HOW TO USE PANTONE FOR FASHION DESIGN
The Pantone for Fashion and Home Palette, formerly known as the Textile palette, consists of 2,100 unique colors, printed on either paper or dyed on cotton fabric. These books and guides allow textile and fashion designers to match colors, create color palettes, and then specify those colors to apparel manufacturers.
WHAT IS PANTONE?
Pantone is a standardized system for matching colors, that utilizes a specifically designed numbering system for identifying colors. By using Pantone system, manufacturers can easily identify colors needed by designers. For example, there are yellow-based greens and blue-based greens, saturated and desaturated tints, lighter and darker tones. It is hard to communicate the exact hue by simply describing it. As a result, Pantone serves to enable efficient communication.
WHY DO THEY USE IT?
Many designers develop a set of colors, called palette, which become part of their brand identity. Colour palette plays an important role in delivering your artistic vision, so it is a good idea to start collecting your favorite colors too. Think of Valentino and vibrant reds pop up in mind. Discount Universe is known for its energetic neon hues. Those signature colors are carefully kept in brands’ unique palettes and repeatedly used in their consecutive collections. In order to stay consistent, they record Pantone values for the colors, so they can reproduce the same hues when working with textiles later.
HOW DOES IT WORK?
Pantone doesn’t sell ink of specific color, it does describe how to mix the right proportions of tints to yield that hue. So basically, its numerical values tell textile printing machine how to mix tints so it produces those exact color (s) that you want.
WHAT DOES THAT PANTONE CODE MEAN?
Fortunately, nothing that you have to memorize? The Pantone for Fashion and Home colors are identified by two digits, followed by a dash, four digits, and then a suffix. One of the special features with the fashion and home palette is that its colors have proper names?
For example, Pantone 19-1664 could be identified as follows:
Color Name Suffix
Pantone 19-1664 TP True Red TP=Textile Paper (Old suffix, replaced by TPX)
Pantone 19-1664 TPX True Red TPX=Textile Paper eXtended
Pantone 19-1664 TC True Red TC=Textile Cotton
Pantone 1901664 TCX True Red TCX*=Textile Cotton eXtended
*In the newer versions of the PANTONE FASHION + HOME product line, the paper edition product carries a suffix of TPX = textile paper edition, extended range. The cotton editions carry a suffix of TCX = textile, cotton edition, extended range. This is to differentiate the latest product from older editions.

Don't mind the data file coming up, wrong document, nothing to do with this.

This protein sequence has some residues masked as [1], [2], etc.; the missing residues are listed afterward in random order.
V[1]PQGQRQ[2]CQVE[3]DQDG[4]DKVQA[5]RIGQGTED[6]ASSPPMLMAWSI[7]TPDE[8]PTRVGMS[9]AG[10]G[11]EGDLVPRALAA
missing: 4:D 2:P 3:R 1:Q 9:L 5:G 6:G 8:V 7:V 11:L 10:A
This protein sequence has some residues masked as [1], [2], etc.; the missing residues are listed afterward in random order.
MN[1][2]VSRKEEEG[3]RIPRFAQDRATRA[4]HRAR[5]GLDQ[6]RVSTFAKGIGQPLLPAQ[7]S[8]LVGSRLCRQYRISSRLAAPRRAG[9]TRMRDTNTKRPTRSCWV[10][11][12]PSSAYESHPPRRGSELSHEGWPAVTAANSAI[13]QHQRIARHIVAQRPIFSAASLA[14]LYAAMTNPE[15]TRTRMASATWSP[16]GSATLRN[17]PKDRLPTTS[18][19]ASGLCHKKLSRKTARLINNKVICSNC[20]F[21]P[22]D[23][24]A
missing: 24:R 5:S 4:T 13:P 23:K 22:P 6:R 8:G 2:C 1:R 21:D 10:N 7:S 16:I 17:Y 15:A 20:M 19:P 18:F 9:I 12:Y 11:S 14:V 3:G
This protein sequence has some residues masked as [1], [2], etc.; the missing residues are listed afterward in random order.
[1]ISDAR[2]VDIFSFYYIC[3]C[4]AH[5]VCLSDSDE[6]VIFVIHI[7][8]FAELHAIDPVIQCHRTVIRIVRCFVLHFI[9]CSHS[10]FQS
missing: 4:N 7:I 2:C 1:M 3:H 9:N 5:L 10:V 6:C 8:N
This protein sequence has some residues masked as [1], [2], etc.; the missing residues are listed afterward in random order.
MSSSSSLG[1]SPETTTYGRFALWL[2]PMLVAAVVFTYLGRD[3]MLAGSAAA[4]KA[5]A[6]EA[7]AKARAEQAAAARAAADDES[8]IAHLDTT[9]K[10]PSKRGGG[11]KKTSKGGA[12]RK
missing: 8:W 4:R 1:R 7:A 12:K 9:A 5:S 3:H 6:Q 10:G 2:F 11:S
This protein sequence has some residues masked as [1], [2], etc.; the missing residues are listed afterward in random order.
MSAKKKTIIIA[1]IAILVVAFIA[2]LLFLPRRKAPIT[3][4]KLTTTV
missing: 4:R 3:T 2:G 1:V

HOW TO USE PANTONE COLOUR GUIDE?
This simple example shows how the Pantone color guide is used.
1) A fashion designer is designing a skirt. She looks through a Pantone Fashion + Home Color Guide until she finds the blue color she likes.
2) She really likes Pantone 18-3943 TCX Blue Iris. It has perfect temperature and saturation for her design.She wants it to be the primary color for the whole collection.
3) As a fabric choice, the designer picks a blend of silk and cotton. She orders the fabric from the manufacturer, sending a Pantone color chip for exact color reference.
4) A dying machine looks up the color the designer specified (Pantone 18-3943 TCX Blue Iris) in the Pantone formula guide and specifies that color on the job ticket.
5) When designer receives the fabric, it matches the color of her original design.
WHAT IS THE COLOUR OF THE YEAR?
Annually, Pantone declares its colors of the year. Two times a year the company hosts, in a European capital, a secret gathering of representatives from various countries’ color standards groups. After two days of debates, they pick a color for the next year. In 2016 they released two colors. The results of the meetings are published then in Pantone View, which fashion designers, home decor firms, and many other consumer-oriented companies buy to guide their designs and planning for future products.
HOW TO CONVERT PHOTOSHOP COLOUR TO TCX?
Well, this question might sound slightly wrong to a graphic designer, but, nevertheless, its answer can be really handy. So, no matter whether you simply pick the colors in Photoshop or render your sketch digitally, you need to pick PANTONE color swatch in “Swatches” window as shown below.
Then, pick the color that you want to convert to TCX and double-click on it. You will get the window with its Swatch Name. Copy the name.
Now open myPANTONE X-Ref.
In Line 1, pick “PANTONE CMYK Coated” to match the swatch that you’ve picked in Photoshop.
Next, in Line 2, find the color that you copied just before.
In Line 3, pick “Fashion, Home + Interior”.
Voilà! Now you have Pantone color chip for textiles with number 17-1450 TCX.
Did you know that the orange that Hermes is so memorable for resulted from a shortage of packaging material? The orange paperboard was all that was available during WWII, so they had no other options for their boxes. From Poison Green to Jet Black (salut, Coco!), the book offers an interesting perspective on fashion’s use of colors through the last century.